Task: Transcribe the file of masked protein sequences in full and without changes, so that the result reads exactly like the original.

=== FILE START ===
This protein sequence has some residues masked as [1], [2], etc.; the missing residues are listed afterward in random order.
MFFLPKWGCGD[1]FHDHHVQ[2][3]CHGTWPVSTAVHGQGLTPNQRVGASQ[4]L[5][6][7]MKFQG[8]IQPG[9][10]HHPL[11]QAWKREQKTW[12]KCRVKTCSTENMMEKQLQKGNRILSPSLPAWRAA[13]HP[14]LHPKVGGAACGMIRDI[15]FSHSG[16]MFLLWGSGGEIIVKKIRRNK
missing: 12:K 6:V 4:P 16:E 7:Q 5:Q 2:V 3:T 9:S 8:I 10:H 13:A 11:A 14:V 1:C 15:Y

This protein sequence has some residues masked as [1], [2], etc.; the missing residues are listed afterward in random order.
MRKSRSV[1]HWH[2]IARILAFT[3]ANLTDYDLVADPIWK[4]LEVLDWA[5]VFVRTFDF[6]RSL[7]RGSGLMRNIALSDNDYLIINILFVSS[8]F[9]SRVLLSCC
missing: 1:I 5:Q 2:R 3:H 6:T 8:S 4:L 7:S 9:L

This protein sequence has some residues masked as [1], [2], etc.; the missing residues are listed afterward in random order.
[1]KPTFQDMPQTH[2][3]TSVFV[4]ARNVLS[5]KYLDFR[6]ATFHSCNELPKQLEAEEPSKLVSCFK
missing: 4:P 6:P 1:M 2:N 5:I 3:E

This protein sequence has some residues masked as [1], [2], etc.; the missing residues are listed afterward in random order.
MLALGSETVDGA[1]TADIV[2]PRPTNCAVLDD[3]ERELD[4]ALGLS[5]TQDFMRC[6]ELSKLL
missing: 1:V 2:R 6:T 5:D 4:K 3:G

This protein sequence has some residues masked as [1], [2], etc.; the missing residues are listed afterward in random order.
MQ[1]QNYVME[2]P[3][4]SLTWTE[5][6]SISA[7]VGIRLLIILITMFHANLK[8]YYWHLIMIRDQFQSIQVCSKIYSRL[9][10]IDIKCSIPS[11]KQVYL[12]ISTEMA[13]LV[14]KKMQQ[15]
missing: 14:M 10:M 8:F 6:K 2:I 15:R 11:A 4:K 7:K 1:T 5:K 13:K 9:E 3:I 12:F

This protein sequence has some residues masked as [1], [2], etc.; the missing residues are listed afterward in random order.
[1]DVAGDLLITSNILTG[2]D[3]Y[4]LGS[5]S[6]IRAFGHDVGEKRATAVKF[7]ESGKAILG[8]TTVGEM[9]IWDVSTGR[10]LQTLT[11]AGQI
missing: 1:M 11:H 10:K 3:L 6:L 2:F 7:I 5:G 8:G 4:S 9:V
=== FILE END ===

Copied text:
This protein sequence has some residues masked as [1], [2], etc.; the missing residues are listed afterward in random order.
MFFLPKWGCGD[1]FHDHHVQ[2][3]CHGTWPVSTAVHGQGLTPNQRVGASQ[4]L[5][6][7]MKFQG[8]IQPG[9][10]HHPL[11]QAWKREQKTW[12]KCRVKTCSTENMMEKQLQKGNRILSPSLPAWRAA[13]HP[14]LHPKVGGAACGMIRDI[15]FSHSG[16]MFLLWGSGGEIIVKKIRRNK
missing: 12:K 6:V 4:P 16:E 7:Q 5:Q 2:V 3:T 9:S 8:I 10:H 13:A 11:A 14:V 1:C 15:Y

This protein sequence has some residues masked as [1], [2], etc.; the missing residues are listed afterward in random order.
MRKSRSV[1]HWH[2]IARILAFT[3]ANLTDYDLVADPIWK[4]LEVLDWA[5]VFVRTFDF[6]RSL[7]RGSGLMRNIALSDNDYLIINILFVSS[8]F[9]SRVLLSCC
missing: 1:I 5:Q 2:R 3:H 6:T 8:S 4:L 7:S 9:L

This protein sequence has some residues masked as [1], [2], etc.; the missing residues are listed afterward in random order.
[1]KPTFQDMPQTH[2][3]TSVFV[4]ARNVLS[5]KYLDFR[6]ATFHSCNELPKQLEAEEPSKLVSCFK
missing: 4:P 6:P 1:M 2:N 5:I 3:E

This protein sequence has some residues masked as [1], [2], etc.; the missing residues are listed afterward in random order.
MLALGSETVDGA[1]TADIV[2]PRPTNCAVLDD[3]ERELD[4]ALGLS[5]TQDFMRC[6]ELSKLL
missing: 1:V 2:R 6:T 5:D 4:K 3:G

This protein sequence has some residues masked as [1], [2], etc.; the missing residues are listed afterward in random order.
MQ[1]QNYVME[2]P[3][4]SLTWTE[5][6]SISA[7]VGIRLLIILITMFHANLK[8]YYWHLIMIRDQFQSIQVCSKIYSRL[9][10]IDIKCSIPS[11]KQVYL[12]ISTEMA[13]LV[14]KKMQQ[15]
missing: 14:M 10:M 8:F 6:K 2:I 15:R 11:A 4:K 7:K 1:T 5:K 13:K 9:E 3:I 12:F

This protein sequence has some residues masked as [1], [2], etc.; the missing residues are listed afterward in random order.
[1]DVAGDLLITSNILTG[2]D[3]Y[4]LGS[5]S[6]IRAFGHDVGEKRATAVKF[7]ESGKAILG[8]TTVGEM[9]IWDVSTGR[10]LQTLT[11]AGQI
missing: 1:M 11:H 10:K 3:L 6:L 2:F 7:I 5:G 8:G 4:S 9:V